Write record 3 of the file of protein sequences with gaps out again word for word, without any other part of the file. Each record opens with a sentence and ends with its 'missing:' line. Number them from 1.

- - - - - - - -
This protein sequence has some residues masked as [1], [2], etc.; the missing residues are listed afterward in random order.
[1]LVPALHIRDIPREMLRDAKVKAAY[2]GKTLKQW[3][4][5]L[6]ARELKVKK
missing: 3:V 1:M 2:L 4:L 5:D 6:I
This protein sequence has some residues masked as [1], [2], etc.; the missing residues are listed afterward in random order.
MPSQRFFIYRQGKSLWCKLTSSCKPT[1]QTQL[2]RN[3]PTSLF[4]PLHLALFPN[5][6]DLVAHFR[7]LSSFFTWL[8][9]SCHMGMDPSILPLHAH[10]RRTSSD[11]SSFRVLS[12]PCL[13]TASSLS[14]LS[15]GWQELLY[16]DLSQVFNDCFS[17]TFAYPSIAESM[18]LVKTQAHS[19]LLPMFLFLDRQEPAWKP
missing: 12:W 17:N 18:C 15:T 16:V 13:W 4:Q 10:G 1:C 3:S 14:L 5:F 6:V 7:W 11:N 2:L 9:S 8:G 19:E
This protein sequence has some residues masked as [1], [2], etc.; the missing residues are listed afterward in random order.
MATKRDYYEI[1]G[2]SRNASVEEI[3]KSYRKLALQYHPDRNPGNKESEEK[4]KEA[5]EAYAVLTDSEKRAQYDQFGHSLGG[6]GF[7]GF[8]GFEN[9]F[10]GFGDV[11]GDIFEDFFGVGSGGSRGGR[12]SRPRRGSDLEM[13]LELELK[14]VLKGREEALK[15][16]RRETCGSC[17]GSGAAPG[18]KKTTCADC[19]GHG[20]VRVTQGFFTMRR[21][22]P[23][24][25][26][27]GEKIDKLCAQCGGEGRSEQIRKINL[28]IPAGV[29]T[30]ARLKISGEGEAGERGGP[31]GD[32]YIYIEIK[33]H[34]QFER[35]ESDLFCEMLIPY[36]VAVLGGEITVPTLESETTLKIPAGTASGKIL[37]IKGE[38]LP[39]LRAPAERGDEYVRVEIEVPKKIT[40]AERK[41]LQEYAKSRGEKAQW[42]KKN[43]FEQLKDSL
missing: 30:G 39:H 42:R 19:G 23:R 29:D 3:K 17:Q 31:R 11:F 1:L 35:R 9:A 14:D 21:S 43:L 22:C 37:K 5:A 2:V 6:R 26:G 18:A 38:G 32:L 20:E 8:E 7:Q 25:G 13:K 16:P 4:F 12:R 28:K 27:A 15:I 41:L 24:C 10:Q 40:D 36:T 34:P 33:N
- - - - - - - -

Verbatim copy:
This protein sequence has some residues masked as [1], [2], etc.; the missing residues are listed afterward in random order.
MATKRDYYEI[1]G[2]SRNASVEEI[3]KSYRKLALQYHPDRNPGNKESEEK[4]KEA[5]EAYAVLTDSEKRAQYDQFGHSLGG[6]GF[7]GF[8]GFEN[9]F[10]GFGDV[11]GDIFEDFFGVGSGGSRGGR[12]SRPRRGSDLEM[13]LELELK[14]VLKGREEALK[15][16]RRETCGSC[17]GSGAAPG[18]KKTTCADC[19]GHG[20]VRVTQGFFTMRR[21][22]P[23][24][25][26][27]GEKIDKLCAQCGGEGRSEQIRKINL[28]IPAGV[29]T[30]ARLKISGEGEAGERGGP[31]GD[32]YIYIEIK[33]H[34]QFER[35]ESDLFCEMLIPY[36]VAVLGGEITVPTLESETTLKIPAGTASGKIL[37]IKGE[38]LP[39]LRAPAERGDEYVRVEIEVPKKIT[40]AERK[41]LQEYAKSRGEKAQW[42]KKN[43]FEQLKDSL
missing: 30:G 39:H 42:R 19:G 23:R 29:D 3:K 17:Q 31:R 11:F 1:L 35:R 9:A 14:D 21:S 43:L 22:C 37:K 5:A 2:V 6:R 26:G 18:A 38:G 32:L 20:E 8:E 7:Q 25:G 13:K 16:P 4:F 12:R 28:K 27:A 15:I 41:L 24:C 10:Q 40:D 36:T 34:P 33:N